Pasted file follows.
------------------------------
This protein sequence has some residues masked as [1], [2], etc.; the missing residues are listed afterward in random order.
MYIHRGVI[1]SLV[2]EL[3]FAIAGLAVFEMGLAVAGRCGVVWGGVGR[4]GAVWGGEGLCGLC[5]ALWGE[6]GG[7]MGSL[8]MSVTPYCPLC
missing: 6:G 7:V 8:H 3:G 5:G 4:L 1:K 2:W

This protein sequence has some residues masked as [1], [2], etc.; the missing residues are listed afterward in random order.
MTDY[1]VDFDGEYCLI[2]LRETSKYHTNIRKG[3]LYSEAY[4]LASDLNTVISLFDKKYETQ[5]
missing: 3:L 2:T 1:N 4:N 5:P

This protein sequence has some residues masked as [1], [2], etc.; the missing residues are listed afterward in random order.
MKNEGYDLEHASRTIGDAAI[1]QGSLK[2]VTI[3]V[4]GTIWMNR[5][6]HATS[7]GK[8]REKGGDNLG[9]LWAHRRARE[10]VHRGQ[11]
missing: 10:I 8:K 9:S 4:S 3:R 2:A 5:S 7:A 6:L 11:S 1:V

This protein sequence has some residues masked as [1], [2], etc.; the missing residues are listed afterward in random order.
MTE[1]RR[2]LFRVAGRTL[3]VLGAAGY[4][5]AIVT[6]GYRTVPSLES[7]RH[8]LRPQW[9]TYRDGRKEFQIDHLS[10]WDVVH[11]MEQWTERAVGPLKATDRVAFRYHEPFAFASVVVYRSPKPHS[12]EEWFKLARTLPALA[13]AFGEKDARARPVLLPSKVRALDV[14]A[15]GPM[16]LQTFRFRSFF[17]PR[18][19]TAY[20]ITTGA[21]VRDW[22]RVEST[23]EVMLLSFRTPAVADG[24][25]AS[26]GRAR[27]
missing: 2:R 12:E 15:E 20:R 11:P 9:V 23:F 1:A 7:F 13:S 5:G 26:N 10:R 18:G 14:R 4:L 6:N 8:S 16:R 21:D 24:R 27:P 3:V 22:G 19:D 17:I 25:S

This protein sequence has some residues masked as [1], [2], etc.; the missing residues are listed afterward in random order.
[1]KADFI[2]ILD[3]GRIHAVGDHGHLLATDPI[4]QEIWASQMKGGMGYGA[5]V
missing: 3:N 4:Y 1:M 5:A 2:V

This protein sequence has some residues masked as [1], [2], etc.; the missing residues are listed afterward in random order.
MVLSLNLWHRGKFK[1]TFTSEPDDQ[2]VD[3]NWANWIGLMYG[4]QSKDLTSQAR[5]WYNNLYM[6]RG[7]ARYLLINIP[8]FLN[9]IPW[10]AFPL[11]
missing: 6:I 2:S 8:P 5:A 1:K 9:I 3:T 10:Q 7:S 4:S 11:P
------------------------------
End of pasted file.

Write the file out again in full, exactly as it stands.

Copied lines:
This protein sequence has some residues masked as [1], [2], etc.; the missing residues are listed afterward in random order.
MYIHRGVI[1]SLV[2]EL[3]FAIAGLAVFEMGLAVAGRCGVVWGGVGR[4]GAVWGGEGLCGLC[5]ALWGE[6]GG[7]MGSL[8]MSVTPYCPLC
missing: 6:G 7:V 8:H 3:G 5:G 4:L 1:K 2:W

This protein sequence has some residues masked as [1], [2], etc.; the missing residues are listed afterward in random order.
MTDY[1]VDFDGEYCLI[2]LRETSKYHTNIRKG[3]LYSEAY[4]LASDLNTVISLFDKKYETQ[5]
missing: 3:L 2:T 1:N 4:N 5:P

This protein sequence has some residues masked as [1], [2], etc.; the missing residues are listed afterward in random order.
MKNEGYDLEHASRTIGDAAI[1]QGSLK[2]VTI[3]V[4]GTIWMNR[5][6]HATS[7]GK[8]REKGGDNLG[9]LWAHRRARE[10]VHRGQ[11]
missing: 10:I 8:K 9:S 4:S 3:R 2:A 5:S 7:A 6:L 11:S 1:V

This protein sequence has some residues masked as [1], [2], etc.; the missing residues are listed afterward in random order.
MTE[1]RR[2]LFRVAGRTL[3]VLGAAGY[4][5]AIVT[6]GYRTVPSLES[7]RH[8]LRPQW[9]TYRDGRKEFQIDHLS[10]WDVVH[11]MEQWTERAVGPLKATDRVAFRYHEPFAFASVVVYRSPKPHS[12]EEWFKLARTLPALA[13]AFGEKDARARPVLLPSKVRALDV[14]A[15]GPM[16]LQTFRFRSFF[17]PR[18][19]TAY[20]ITTGA[21]VRDW[22]RVEST[23]EVMLLSFRTPAVADG[24][25]AS[26]GRAR[27]
missing: 2:R 12:E 15:E 20:R 11:P 9:V 23:F 1:A 7:F 13:S 5:G 26:N 10:R 18:G 14:R 4:L 6:N 8:S 16:R 21:D 24:R 27:P 3:V 22:G 19:D 17:I 25:S

This protein sequence has some residues masked as [1], [2], etc.; the missing residues are listed afterward in random order.
[1]KADFI[2]ILD[3]GRIHAVGDHGHLLATDPI[4]QEIWASQMKGGMGYGA[5]V
missing: 3:N 4:Y 1:M 5:A 2:V

This protein sequence has some residues masked as [1], [2], etc.; the missing residues are listed afterward in random order.
MVLSLNLWHRGKFK[1]TFTSEPDDQ[2]VD[3]NWANWIGLMYG[4]QSKDLTSQAR[5]WYNNLYM[6]RG[7]ARYLLINIP[8]FLN[9]IPW[10]AFPL[11]
missing: 6:I 2:S 8:P 5:A 1:K 9:I 3:T 10:Q 7:S 4:S 11:P